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LIVE MARKETS-Tired of chasing U.S. election, Brexit drama? Then don't!

Thu, 8th Oct 2020 16:08

* European shares up

* U.S. stimulus hopes offer support

* DAX tops 13,000 points

* Wall Street futures rise
Welcome to the home for real-time coverage of European equity markets brought to you by Reuters
stocks reporters. You can share your thoughts with Joice Alves (joice.alves@thomsonreuters.com)
and Julien Ponthus (julien.ponthus@thomsonreuters.com) in London and Stefano Rebaudo
(stefano.rebaudo@thomsonreuters.com) and Danilo Masoni (danilo.masoni@thomsonreuters.com) in


It's definitely hard to keep up with the newsflow coming out of the U.S. and today's no

Trump just told Fox News that stimulus talks are back after he called them off earlier this
week, which by the way sparked quite a selloff.

The president also said he's well enough to hold campaign rallies days after he tested
positive for COVID-19 but won't do a virtual presidential debate.

As many wonder how to play markets one headline after another, we asked Barclays Wealth &
Investment CIO what's his take on the uncertainties surrounding the U.S. election.

For William Hobbs, it's important to remember that who sits in the White House next year
won't be the alpha and omega of returns.

"In 12 months time, people will look at the preceding months for the main drivers of returns
for capital markets, and almost certainly it will not be the occupant at the White House," he
told us.

"It often happens to be the most newsworthy, but that shouldn't be confused with
statistically significant", he added.

Same goes for the daily blizzard of Brexit headlines for which there's a reasonable case to
overlook if you're not directly invested in UK-focused assets.

"It's a slightly easy one on Brexit because the UK economy is not that important to the
world capital markets, it's not even the central player in its own," says Hobbs.

So what really are they looking out for?

"Over much of the third quarter, you've seen the probability of a viable vaccine increase
substantially," says Hobbs.

"That's going have quite a bearing on how the economy handles the long-feared winter."

(Sruthi Shankar)



The aviation sector has gone through a lot this year, but for some of the most battered
companies during this pandemic there could be a ray of light, analysts say.

A combination of hopes (for a vaccine, a Brexit deal and financial aid from the U.S.
government) are giving a hand to some European companies in the aviation space.

"We are seeing optimism for UK airlines," says Joshua Mahony at IG, mentioning the
possibility of eased quarantine requirements in the event that ‘operation moonshot’ brings in
airport COVID-19 testing. He adds a "huge" $25 billion in airline aid from the U.S. government
is also helping sentiment.

Russ Mould at AJ Bell says comments from Bank of England Governor Andrew Bailey are also
supporting British stocks like Rolls Royce and IAG, whose shares are down more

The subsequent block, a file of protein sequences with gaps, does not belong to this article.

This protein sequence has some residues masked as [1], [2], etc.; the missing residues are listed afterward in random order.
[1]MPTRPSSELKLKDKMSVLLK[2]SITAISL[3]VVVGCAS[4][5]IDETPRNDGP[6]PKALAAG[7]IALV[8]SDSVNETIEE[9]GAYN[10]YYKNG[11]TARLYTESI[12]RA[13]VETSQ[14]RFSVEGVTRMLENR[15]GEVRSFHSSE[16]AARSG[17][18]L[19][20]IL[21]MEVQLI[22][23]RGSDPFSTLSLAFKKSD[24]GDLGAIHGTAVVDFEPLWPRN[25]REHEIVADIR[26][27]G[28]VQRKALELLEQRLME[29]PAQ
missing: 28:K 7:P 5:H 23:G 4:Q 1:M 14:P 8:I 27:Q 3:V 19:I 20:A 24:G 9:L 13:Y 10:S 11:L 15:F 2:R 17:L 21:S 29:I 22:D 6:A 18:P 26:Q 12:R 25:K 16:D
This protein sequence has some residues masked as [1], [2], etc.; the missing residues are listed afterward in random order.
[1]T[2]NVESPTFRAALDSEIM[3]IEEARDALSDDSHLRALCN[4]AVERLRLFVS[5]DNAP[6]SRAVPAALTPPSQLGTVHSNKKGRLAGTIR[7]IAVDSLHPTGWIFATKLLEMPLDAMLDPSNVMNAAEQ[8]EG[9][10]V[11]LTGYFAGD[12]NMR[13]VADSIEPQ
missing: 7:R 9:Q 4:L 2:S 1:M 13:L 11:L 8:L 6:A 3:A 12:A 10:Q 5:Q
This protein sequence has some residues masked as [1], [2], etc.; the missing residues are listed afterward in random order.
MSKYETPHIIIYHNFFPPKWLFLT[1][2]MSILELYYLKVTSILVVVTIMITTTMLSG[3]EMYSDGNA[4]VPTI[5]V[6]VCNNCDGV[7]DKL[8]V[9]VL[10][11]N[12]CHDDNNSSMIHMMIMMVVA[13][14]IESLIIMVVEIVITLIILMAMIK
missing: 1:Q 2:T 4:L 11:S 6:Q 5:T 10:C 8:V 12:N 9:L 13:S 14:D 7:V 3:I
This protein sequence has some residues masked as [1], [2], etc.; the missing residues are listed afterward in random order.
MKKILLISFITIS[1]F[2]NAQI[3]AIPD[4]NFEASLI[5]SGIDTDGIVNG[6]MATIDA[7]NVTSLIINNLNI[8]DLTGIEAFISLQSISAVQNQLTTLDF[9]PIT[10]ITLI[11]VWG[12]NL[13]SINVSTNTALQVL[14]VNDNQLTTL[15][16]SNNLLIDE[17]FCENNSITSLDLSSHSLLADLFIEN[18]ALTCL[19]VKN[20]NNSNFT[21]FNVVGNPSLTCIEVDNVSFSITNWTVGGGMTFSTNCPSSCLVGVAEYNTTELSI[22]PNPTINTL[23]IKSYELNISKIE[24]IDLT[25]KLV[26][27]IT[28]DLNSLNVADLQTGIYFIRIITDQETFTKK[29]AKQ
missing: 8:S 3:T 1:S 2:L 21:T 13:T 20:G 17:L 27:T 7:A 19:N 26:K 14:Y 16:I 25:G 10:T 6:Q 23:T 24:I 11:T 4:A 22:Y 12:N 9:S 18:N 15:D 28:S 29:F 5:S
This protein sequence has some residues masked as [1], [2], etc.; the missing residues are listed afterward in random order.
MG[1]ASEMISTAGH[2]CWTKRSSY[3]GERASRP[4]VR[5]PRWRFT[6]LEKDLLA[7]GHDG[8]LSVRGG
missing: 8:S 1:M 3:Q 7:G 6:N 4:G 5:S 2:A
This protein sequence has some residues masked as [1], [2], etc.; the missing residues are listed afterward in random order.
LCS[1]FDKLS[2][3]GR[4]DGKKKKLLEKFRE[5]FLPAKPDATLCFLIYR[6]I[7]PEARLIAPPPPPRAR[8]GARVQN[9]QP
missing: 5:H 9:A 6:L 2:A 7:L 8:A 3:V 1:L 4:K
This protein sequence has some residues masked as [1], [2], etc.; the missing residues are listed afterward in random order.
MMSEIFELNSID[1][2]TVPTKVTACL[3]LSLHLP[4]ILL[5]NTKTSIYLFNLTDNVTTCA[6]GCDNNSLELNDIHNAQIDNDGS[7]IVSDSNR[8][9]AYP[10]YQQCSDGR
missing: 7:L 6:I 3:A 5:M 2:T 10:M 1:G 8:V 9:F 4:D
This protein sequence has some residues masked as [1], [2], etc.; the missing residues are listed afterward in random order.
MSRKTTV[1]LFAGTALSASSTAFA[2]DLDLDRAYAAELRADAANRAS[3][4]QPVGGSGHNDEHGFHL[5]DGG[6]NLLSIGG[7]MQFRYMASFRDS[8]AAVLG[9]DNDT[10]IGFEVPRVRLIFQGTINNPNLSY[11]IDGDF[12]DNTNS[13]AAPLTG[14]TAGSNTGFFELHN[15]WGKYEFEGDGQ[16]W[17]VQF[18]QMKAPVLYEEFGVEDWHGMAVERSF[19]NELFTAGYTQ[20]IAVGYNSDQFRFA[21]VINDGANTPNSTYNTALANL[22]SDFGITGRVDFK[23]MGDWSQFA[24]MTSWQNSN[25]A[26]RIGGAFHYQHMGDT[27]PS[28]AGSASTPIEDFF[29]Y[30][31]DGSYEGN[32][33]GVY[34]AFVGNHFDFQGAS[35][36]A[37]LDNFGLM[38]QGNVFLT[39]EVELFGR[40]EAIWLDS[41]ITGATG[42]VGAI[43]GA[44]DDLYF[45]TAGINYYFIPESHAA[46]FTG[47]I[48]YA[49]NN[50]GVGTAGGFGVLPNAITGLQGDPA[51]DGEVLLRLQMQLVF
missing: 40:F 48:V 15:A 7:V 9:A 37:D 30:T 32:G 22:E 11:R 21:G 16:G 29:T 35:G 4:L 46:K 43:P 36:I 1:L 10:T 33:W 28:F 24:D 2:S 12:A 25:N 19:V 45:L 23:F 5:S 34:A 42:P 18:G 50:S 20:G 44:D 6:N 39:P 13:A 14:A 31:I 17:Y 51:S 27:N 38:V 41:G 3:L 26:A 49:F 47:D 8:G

than 70% since January, but are topping the STOXX 600 index today.

"He (Bailey) feels a Brexit deal can be done and the current wave of COVID may not be as bad
as that seen in spring," Mould says.

Read BoE comments here:

(Joice Alves)



Two major worries weigh on equities these days: stretched valuations and risks of a
contested outcome of the U.S. election.

Saxo Bank analysts sound less worried about P/E ratios and more cautious on the vote.

They say implied 30-day forward volatility is pricing in some risks about the U.S. ballot,
but in the event of a contested outcome “it could very well turn out that volatility was in fact
cheap prior to the election.”

“Only the elections in 1916, 1932 and 2008 have seen higher realised volatility: implying
that current VIX pricing discounts a true tail-risk scenario.”

Then, on valuations, global equities have fully recovered their losses during the pandemic’s
first wave, “despite global corporate earnings collapsing by 56%, catapulting the P/E ratio to
27.7x at current price levels.”

Estimates suggest a “106% jump in quarterly earnings, which will then continue to climb
until reaching a new all-time high in the fourth quarter of 2021," Saxo Bank research note says.

"If the corporate sector delivers this rebound in earnings, the global equity market will be
valued at 19.3x earnings in 2021. Not an unreasonable valuation given the alternatives in
bonds,” it adds.

(Stefano Rebaudo)



Record dealmaking activity last quarter was surely a boon for advisers and investment
bankers alike but research shows that Q3 was also an unusually good period for stock investors.

Acquiring companies saw their shares beat the MSCI World Index for the first time in three
years with a 1.5 pct points outperformance, data from Willis Towers Watson shows.

The move was driven primarily by European acquirors which beat their regional index by 20.4
pct points, scoring four consecutive quarters of positive performance.

"Buyers who act decisively and with robust due diligence to exploit opportunities during